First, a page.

(Natural News) A groundbreaking study, conducted by a doctor at Seattle Children’s Hospital and published in the Journal of Clinical Gastroenterology has demonstrated for the first time that dietary intervention alone can cause complete remission of symptoms in many cases of inflammatory bowel disease (IBD).
“For decades or longer, medicine has said diet doesn’t matter, that it doesn’t impact disease,” researcher and gastroenterologist David Suskind said. “Now we know that diet does have an impact, a strong impact. It works, and now there’s evidence.” (RELATED: Learn more about nutrition for disease prevention at Prevention.news)
IBD is a cluster of related diseases characterized by pathological inflammation of the digestive tract. The two most common forms are Crohn’s disease and ulcerative colitis (UC). The causes of IBD are unknown, but it is believed to arise from an interaction of genetic factors, abnormal composition of the gut microbiome, and immune dysfunction. It is typically treated with steroids or immune-suppressing drugs, both of which can result in lifelong side effects.
Neither treatment addresses the underlying causes of the condition. The new study consisted of an analysis of a small group of pediatric Crohn’s and UC patients at Suskind’s clinic whose parents consented to their treatment solely with an experimental dietary treatment for IBD.
For 12 weeks, participants were placed on a diet called the specific carbohydrate diet (SCD), which is designed as a nutritionally balanced diet based around natural, nutrient-rich foods such as fruits, vegetables, meat, and nuts, but does not contain any grains, dairy, sugars (except honey) or processed foods. No other treatment was given. (RELATED: Learn more about the healing properties of natural foods at Fresh.news)
At the end of the study period, eight of the 10 patients were in remission, showing no further IBD symptoms. “This changes the paradigm for how we may choose to treat children with inflammatory bowel disease,” Suskind said.
More studies will be needed before the medical establishment is willing to embrace the SCD as a treatment for IBD. But no further proof is needed for Nicole Kittelson, whose daughter Adelynne was diagnosed with Crohn’s at age eight. At the time, Suskind offered a variety of treatments, and Kittelson opted for the SCD.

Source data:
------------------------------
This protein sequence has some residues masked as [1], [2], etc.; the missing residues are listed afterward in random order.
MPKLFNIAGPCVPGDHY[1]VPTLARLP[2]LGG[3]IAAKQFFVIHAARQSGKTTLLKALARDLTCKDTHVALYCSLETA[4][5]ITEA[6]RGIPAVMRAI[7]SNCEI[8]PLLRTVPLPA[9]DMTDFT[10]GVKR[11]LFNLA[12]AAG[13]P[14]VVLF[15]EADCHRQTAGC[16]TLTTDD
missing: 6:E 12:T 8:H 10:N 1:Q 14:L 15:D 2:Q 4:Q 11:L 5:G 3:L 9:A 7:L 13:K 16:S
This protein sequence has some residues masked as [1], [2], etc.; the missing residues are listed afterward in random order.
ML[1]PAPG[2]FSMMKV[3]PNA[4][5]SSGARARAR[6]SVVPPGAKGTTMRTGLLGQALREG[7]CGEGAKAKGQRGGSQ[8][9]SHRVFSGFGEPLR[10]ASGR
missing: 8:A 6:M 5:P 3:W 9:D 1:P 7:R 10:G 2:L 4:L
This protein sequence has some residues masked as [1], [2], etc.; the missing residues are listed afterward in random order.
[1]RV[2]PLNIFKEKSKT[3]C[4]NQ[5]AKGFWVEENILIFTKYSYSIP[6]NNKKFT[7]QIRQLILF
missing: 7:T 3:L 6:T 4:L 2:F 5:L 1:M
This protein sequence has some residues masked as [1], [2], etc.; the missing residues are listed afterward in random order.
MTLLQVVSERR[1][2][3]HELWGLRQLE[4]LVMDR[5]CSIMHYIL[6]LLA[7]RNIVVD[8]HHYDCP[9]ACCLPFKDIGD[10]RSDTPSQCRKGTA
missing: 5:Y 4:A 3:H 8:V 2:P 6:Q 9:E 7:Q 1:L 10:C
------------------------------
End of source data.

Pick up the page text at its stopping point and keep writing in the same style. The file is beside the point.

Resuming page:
“Today, Adelynne has been in clinical remission for more than two years,” Kittelson said. “She’s a healthy, happy and thriving 11-year-old girl. “I can’t believe how far we’ve come. When we first walked into Seattle Children’s, she was an 8-year-old girl who was barely heavier than our 4-year-old. Now, she’s growing and foods are no longer an enemy.”
Kittelson says that adjusting to the SCD was hard at first, but that following the diet is now relatively effortless and automatic. “Her lunch doesn’t look much different than other kids at school,” said Kittelson. “There are so many options out there. We haven’t felt like we’ve had to sacrifice. We’ve even adjusted holiday traditions to fit into our new lifestyle. Instead of candy for special occasions, we swap them for other things.”
The implications of Suskind’s findings are potentially far reaching. The study is the first to demonstrate clinically that dietary change alone can be a safe and effective method for treating IBD. “Each person’s disease is unique, just as each person is unique,” Suskind said. “SCD is another tool in our tool belt to help treat these patients. It may not be the best treatment option for everyone, but it is an effective treatment for those who wish to try a dietary therapy.”
If further, placebo-controlled studies back up the effectiveness of the SCD, it may lead to treatments for other chronic inflammatory conditions — which includes most chronic diseases that plague modern civilization, including cancer and heart disease.
Because foods are more complex than drugs and don’t make profit for drug companies, medical research has been slow to research dietary intervention. Perhaps the new study will help that pattern start to change. “I don’t have the words to thank Dr. Suskind for what he did for us,” Kittelson said. “To have a doctor that is willing to explore other options and is willing to try new things, it’s incredible.”
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